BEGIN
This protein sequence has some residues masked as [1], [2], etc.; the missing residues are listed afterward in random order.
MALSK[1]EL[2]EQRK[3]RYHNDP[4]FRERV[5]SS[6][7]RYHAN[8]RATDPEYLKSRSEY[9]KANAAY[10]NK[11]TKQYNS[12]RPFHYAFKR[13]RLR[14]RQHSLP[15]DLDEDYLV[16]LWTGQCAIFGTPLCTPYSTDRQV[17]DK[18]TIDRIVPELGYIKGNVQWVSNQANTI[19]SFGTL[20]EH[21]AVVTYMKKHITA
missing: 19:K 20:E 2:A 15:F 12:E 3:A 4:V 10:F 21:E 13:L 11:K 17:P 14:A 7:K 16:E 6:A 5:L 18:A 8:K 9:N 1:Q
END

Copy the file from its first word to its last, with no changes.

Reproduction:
This protein sequence has some residues masked as [1], [2], etc.; the missing residues are listed afterward in random order.
MALSK[1]EL[2]EQRK[3]RYHNDP[4]FRERV[5]SS[6][7]RYHAN[8]RATDPEYLKSRSEY[9]KANAAY[10]NK[11]TKQYNS[12]RPFHYAFKR[13]RLR[14]RQHSLP[15]DLDEDYLV[16]LWTGQCAIFGTPLCTPYSTDRQV[17]DK[18]TIDRIVPELGYIKGNVQWVSNQANTI[19]SFGTL[20]EH[21]AVVTYMKKHITA
missing: 19:K 20:E 2:A 15:F 12:E 3:A 4:V 10:F 21:E 13:L 11:K 17:P 14:A 7:K 16:E 6:A 5:L 18:A 8:K 9:N 1:Q